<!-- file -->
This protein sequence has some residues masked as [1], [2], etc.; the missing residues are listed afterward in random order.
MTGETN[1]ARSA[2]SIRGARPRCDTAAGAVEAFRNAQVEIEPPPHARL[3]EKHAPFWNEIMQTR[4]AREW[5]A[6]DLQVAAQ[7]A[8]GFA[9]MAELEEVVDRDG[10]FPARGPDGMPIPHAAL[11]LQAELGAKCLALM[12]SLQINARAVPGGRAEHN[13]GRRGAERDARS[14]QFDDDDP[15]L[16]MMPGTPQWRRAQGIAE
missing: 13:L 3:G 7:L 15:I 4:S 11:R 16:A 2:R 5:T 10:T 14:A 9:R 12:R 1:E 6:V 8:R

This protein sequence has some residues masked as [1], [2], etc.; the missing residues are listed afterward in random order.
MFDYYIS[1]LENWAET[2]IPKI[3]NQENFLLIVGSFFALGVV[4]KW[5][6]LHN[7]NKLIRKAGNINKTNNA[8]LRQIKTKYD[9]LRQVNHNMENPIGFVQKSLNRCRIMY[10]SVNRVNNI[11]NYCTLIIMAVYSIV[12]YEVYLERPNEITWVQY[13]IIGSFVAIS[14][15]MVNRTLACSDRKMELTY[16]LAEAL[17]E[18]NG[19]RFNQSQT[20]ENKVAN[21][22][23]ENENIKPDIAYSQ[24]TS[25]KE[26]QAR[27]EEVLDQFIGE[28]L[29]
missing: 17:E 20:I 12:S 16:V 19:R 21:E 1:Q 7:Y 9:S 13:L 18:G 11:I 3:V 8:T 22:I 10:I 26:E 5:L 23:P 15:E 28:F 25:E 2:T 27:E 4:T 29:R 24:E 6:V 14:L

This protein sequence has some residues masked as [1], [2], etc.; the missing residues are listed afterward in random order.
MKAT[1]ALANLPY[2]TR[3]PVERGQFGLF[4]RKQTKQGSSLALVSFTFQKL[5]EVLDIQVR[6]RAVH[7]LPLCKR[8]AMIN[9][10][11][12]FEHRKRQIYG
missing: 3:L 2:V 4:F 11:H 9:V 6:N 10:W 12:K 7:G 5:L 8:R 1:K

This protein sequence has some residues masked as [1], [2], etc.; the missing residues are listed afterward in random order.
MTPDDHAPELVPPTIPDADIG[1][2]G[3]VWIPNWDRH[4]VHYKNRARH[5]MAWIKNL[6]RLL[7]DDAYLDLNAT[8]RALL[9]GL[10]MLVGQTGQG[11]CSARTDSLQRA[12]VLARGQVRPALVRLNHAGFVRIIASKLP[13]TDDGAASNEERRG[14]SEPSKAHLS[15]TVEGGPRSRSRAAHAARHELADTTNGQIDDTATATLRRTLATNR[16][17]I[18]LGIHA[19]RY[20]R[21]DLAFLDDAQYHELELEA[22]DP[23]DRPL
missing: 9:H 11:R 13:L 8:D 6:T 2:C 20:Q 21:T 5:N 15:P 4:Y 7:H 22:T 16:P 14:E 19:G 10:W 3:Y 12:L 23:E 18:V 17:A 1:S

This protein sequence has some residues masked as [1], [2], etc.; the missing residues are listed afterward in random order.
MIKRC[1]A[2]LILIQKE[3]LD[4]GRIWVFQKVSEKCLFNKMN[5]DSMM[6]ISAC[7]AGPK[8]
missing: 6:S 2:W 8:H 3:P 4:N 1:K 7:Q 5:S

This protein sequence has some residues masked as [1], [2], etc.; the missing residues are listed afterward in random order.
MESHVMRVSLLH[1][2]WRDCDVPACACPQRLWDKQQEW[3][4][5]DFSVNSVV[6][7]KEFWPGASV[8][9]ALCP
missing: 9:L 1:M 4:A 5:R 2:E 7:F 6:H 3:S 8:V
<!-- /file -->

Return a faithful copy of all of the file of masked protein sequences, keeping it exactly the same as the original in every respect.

This protein sequence has some residues masked as [1], [2], etc.; the missing residues are listed afterward in random order.
MTGETN[1]ARSA[2]SIRGARPRCDTAAGAVEAFRNAQVEIEPPPHARL[3]EKHAPFWNEIMQTR[4]AREW[5]A[6]DLQVAAQ[7]A[8]GFA[9]MAELEEVVDRDG[10]FPARGPDGMPIPHAAL[11]LQAELGAKCLALM[12]SLQINARAVPGGRAEHN[13]GRRGAERDARS[14]QFDDDDP[15]L[16]MMPGTPQWRRAQGIAE
missing: 13:L 3:G 7:L 15:I 4:S 11:R 16:A 2:R 5:T 10:T 14:A 9:R 12:R 1:E 6:V 8:R

This protein sequence has some residues masked as [1], [2], etc.; the missing residues are listed afterward in random order.
MFDYYIS[1]LENWAET[2]IPKI[3]NQENFLLIVGSFFALGVV[4]KW[5][6]LHN[7]NKLIRKAGNINKTNNA[8]LRQIKTKYD[9]LRQVNHNMENPIGFVQKSLNRCRIMY[10]SVNRVNNI[11]NYCTLIIMAVYSIV[12]YEVYLERPNEITWVQY[13]IIGSFVAIS[14][15]MVNRTLACSDRKMELTY[16]LAEAL[17]E[18]NG[19]RFNQSQT[20]ENKVAN[21][22][23]ENENIKPDIAYSQ[24]TS[25]KE[26]QAR[27]EEVLDQFIGE[28]L[29]
missing: 17:E 20:I 12:S 16:V 19:R 21:E 1:Q 7:Y 9:S 13:L 18:G 11:I 3:V 8:T 22:I 10:I 26:E 5:L 23:P 15:E 28:F 25:E 2:T 27:E 4:T 29:R 24:E 6:V 14:L

This protein sequence has some residues masked as [1], [2], etc.; the missing residues are listed afterward in random order.
MKAT[1]ALANLPY[2]TR[3]PVERGQFGLF[4]RKQTKQGSSLALVSFTFQKL[5]EVLDIQVR[6]RAVH[7]LPLCKR[8]AMIN[9][10][11][12]FEHRKRQIYG
missing: 3:L 2:V 4:F 11:H 9:V 6:N 10:W 12:K 7:G 5:L 8:R 1:K

This protein sequence has some residues masked as [1], [2], etc.; the missing residues are listed afterward in random order.
MTPDDHAPELVPPTIPDADIG[1][2]G[3]VWIPNWDRH[4]VHYKNRARH[5]MAWIKNL[6]RLL[7]DDAYLDLNAT[8]RALL[9]GL[10]MLVGQTGQG[11]CSARTDSLQRA[12]VLARGQVRPALVRLNHAGFVRIIASKLP[13]TDDGAASNEERRG[14]SEPSKAHLS[15]TVEGGPRSRSRAAHAARHELADTTNGQIDDTATATLRRTLATNR[16][17]I[18]LGIHA[19]RY[20]R[21]DLAFLDDAQYHELELEA[22]DP[23]DRPL
missing: 9:H 11:R 13:L 8:D 6:T 2:C 20:Q 21:T 5:N 15:P 4:Y 7:H 22:T 16:P 14:E 19:G 10:W 3:Y 12:L 23:E 18:V 17:A 1:S

This protein sequence has some residues masked as [1], [2], etc.; the missing residues are listed afterward in random order.
MIKRC[1]A[2]LILIQKE[3]LD[4]GRIWVFQKVSEKCLFNKMN[5]DSMM[6]ISAC[7]AGPK[8]
missing: 6:S 2:W 8:H 3:P 4:N 1:K 7:Q 5:S

This protein sequence has some residues masked as [1], [2], etc.; the missing residues are listed afterward in random order.
MESHVMRVSLLH[1][2]WRDCDVPACACPQRLWDKQQEW[3][4][5]DFSVNSVV[6][7]KEFWPGASV[8][9]ALCP
missing: 9:L 1:M 4:A 5:R 2:E 7:F 6:H 3:S 8:V